While sounding simple on paper, in reality, AVCs can be particularly challenging to understand, and there are a number of rules and possibilities associated with the schemes. Taking the advice of a financial advisor is recommended to ensure you get the best possible advice, suited to your personal needs. AVCs may well not be suitable for people other than higher taxpayers looking to benefit from tax relief.
Do your sums. While inflation is bound to rise, it is essential you have an idea of your average yearly ‘income’ as a pensioner. Work backwards to find out what amount you want to retire with and how you can get there. The chances are you’ll need to up all contributions considerably.
Pension Release Schemes
Pension release, or pension unlocking, is a way of removing money from your pension pot (or pots, if you pay into more than one pension scheme) before the age of 55. Arguably the riskiest of pension plans, pension release schemes unlock tax-free cash from your pension plans.
A number of government-sponsored pension schemes could potentially be considered pension release schemes. If you find yourself in a position where you feel as though you need to access your pension and you are not at the required age of 55, then it would be strongly advised that you seek financial advice from a registered and qualified legal advisor before you attempt to release pension equity.
Advantages of Pension Release Schemes
If you are in very poor health, there may be circumstances where you are entitled to early release of your pension. Terminally ill pension holders are included in this. In this circumstance, releasing the money early will be risk-free because otherwise, you may well lose the benefits of your pension.
If you do choose to unlock your pension before you reach 55, then there may well be options provided to you that entitle you to a cash-sum, of which 25% is cash free. This tax-free sum is known as a Pension Commencement Lump Sum or PCLS.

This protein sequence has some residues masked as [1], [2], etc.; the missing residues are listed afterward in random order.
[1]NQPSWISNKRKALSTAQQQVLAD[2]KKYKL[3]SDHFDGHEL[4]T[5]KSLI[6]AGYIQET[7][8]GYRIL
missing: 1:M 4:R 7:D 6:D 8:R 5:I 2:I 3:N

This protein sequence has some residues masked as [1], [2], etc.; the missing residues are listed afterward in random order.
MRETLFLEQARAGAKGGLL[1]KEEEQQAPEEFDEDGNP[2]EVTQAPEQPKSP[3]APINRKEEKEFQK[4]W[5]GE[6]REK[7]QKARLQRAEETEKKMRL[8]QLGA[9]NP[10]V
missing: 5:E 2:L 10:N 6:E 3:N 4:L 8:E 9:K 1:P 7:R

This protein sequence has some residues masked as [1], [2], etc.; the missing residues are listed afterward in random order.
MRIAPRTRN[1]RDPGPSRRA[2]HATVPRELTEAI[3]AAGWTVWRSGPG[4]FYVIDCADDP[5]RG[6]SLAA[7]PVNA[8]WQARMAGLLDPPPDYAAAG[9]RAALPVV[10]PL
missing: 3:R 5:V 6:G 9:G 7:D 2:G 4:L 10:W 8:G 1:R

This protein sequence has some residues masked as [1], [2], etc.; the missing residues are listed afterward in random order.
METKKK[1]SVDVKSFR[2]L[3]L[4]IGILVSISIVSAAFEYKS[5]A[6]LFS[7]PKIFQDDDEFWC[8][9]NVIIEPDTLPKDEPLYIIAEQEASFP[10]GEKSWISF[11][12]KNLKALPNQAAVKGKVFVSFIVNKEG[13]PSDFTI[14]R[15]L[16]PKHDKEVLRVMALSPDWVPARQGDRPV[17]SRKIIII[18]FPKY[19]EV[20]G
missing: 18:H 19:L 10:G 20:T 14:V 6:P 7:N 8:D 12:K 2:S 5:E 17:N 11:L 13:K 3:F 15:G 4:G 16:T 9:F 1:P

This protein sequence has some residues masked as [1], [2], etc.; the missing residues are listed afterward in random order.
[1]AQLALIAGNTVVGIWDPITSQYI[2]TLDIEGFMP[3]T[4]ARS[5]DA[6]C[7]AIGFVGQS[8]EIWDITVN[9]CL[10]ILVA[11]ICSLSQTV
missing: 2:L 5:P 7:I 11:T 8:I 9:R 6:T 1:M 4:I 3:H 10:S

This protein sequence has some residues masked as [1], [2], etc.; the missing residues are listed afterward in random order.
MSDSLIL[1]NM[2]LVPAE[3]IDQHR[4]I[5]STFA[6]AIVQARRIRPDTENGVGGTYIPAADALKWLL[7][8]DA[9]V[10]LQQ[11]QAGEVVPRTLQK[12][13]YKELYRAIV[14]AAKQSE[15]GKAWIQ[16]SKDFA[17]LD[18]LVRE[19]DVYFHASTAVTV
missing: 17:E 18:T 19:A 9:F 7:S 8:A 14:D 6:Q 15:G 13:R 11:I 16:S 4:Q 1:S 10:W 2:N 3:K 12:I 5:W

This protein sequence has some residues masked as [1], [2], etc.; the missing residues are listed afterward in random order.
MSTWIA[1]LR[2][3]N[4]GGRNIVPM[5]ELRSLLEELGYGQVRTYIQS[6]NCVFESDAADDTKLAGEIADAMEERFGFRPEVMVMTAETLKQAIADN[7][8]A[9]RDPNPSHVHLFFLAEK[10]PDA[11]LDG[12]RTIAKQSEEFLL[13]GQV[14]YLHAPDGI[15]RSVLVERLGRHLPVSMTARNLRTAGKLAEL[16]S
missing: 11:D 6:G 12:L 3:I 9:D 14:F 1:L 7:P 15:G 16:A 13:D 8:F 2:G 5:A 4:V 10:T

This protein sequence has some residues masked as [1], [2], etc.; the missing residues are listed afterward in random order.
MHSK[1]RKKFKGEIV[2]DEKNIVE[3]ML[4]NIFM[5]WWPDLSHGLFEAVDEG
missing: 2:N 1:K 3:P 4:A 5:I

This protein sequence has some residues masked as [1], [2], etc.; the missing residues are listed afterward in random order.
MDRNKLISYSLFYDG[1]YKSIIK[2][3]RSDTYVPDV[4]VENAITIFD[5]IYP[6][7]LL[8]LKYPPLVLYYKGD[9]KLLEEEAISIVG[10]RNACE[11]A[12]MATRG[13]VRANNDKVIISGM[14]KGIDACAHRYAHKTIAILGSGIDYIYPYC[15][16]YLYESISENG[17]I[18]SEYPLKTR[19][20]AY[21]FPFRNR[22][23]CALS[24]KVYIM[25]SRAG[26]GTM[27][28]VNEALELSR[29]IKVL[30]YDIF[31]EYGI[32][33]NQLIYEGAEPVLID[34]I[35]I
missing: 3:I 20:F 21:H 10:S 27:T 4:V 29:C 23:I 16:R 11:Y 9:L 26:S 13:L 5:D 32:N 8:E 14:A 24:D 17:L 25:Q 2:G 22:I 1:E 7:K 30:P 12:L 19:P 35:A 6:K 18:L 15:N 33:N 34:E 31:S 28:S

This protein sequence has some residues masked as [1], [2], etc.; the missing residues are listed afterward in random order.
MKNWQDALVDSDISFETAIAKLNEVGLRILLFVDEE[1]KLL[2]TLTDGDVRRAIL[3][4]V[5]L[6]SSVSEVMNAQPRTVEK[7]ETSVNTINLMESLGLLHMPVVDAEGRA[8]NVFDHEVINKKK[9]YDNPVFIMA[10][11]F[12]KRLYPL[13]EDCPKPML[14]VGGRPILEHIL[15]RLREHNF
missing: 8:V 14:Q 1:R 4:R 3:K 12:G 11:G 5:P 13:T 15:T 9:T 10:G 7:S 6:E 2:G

The amount of income you receive is dependent on your marital status and whether the cash is unlocked from a personal pension or an occupational scheme. In spite of this, all pension release should be considered long and hard as once it’s done, it’s done, and the risks are high.
Disadvantages of Pension Release Schemes
There are a number of scams associated with pension release and if you do choose to release your pension through one of these schemes, then you ought to seek financial advice to make sure that you are doing it legally and haven’t opened yourself up to a scam.
Scams could involve having to pay an extortionately high tax bill after releasing your funds and end with your pension fund deposited in an overseas scheme, invested in high-risk products.
Set financial goals for key milestones in your life and consider how your short-term goals affect the long-term. You need to balance a good retirement with a comfortable way to live now and vice versa. A financial adviser can prove invaluable in setting and managing your goals and make sure you stay on track.
So there you have it, these are just some of the pension options to look into that can hopefully help you to achieve a long and happy retirement!